Maloney becomes sixth NY Dem to oppose Iran deal

Maloney becomes sixth NY Dem to oppose Iran deal

Rep. Carolyn Maloney announced Thursday she will oppose the Iran nuclear agreement.

She is the sixth New York House Democrat to publicly oppose the deal.

"There are strong arguments for and against the agreement but, as a matter of conscience, I have decided to oppose it," Maloney said in a lengthy statement.

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Maloney cited concerns that even if Iran abides by the agreement, it would not stop Tehran from acquiring nuclear weapons after the agreement ends. 

She said the deal could also make the Middle East even more dangerous by giving Iran access to financial resources, weapons and power. 

The deal would unfreeze more than $100 billion in Iranian assets.

"It will also gain access to billions more dollars as oil revenues increase," Maloney said of Tehran. "It is difficult to imagine that at least a portion of that massive windfall would not find its way into the hands of terrorists.

"Iran will continue bankrolling terrorist militias throughout the Middle East — Hezbollah in Lebanon, [President Bashar] Assad in Syria, Hamas in the Gaza Strip, and the Houthis in Yemen. And Iran continues to hold four American prisoners," she added.

Maloney is the 14th House Democrat to publicly oppose the agreement. Much of the opposition has come from New York, particularly from Jewish Democrats such as Maloney. Sen. Charles Schumer (D-N.Y.) is one of two Senate Democrats to oppose the deal.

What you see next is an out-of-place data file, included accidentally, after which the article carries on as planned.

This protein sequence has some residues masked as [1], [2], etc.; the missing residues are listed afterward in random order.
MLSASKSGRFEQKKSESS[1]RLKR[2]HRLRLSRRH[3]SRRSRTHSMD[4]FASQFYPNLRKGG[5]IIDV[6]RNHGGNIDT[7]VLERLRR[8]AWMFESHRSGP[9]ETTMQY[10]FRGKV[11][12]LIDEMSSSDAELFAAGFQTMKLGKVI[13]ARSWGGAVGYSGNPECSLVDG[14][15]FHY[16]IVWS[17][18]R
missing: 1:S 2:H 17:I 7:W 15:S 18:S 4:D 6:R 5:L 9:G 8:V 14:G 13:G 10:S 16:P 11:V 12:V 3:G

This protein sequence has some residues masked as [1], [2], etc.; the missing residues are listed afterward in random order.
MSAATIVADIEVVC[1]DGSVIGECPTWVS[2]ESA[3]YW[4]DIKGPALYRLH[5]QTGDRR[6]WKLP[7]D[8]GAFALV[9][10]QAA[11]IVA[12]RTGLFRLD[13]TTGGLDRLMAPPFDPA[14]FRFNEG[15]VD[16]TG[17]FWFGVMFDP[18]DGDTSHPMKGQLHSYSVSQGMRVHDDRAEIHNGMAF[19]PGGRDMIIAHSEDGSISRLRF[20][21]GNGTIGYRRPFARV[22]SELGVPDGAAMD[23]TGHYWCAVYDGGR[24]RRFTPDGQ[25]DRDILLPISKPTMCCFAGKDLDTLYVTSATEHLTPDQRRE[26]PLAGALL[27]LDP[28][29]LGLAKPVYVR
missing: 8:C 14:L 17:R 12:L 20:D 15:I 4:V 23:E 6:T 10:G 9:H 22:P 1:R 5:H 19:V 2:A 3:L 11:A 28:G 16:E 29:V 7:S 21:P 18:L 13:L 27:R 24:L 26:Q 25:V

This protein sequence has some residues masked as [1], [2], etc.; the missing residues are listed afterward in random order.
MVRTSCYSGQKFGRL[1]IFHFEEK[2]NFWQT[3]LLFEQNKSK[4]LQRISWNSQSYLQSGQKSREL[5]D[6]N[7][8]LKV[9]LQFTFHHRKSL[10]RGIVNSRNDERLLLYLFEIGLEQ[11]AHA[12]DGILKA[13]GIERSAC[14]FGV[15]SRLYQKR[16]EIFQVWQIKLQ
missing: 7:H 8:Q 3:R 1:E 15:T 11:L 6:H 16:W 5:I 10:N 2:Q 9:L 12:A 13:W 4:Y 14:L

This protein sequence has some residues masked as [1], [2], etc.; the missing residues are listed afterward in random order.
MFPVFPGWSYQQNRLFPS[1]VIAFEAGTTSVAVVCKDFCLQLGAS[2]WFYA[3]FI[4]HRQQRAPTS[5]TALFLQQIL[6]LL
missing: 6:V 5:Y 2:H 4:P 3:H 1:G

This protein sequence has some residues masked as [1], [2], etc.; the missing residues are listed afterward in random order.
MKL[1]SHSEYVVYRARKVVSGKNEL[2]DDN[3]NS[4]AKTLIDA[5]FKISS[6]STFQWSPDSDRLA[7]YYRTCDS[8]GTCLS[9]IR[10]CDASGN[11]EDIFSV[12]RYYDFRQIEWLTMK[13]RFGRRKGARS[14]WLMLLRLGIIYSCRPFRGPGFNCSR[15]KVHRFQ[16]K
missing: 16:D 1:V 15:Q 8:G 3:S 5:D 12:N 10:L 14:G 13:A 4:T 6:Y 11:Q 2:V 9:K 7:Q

A measure disapproving the deal is expected to pass in the House, though it is not clear whether it will have the 60 votes necessary to break a filibuster in the Senate. 

President Obama is expected to veto a disapproval measure if Congress approves it. Two-thirds majorities in both chambers would be required to override the veto, a very high hurdle for opponents of the deal.

Maloney also cited concerns that the agreement would allow 24 days before international nuclear inspectors could access suspected Iranian nuclear sites.  

"If Iran were genuinely committed to nuclear non-proliferation, it wouldn’t need even 24 hours," she said. 

She also cited provisions that would lift arms embargoes on Iran. 

"In year five, Iran can once again begin importing conventional weapons, and after year eight it will be allowed to acquire intercontinental ballistic missiles (ICBMs)," she said. "There is no peaceful use for ICBMs."

"This is an agreement with a nation that has not honored its non-proliferation commitments in the past," she said.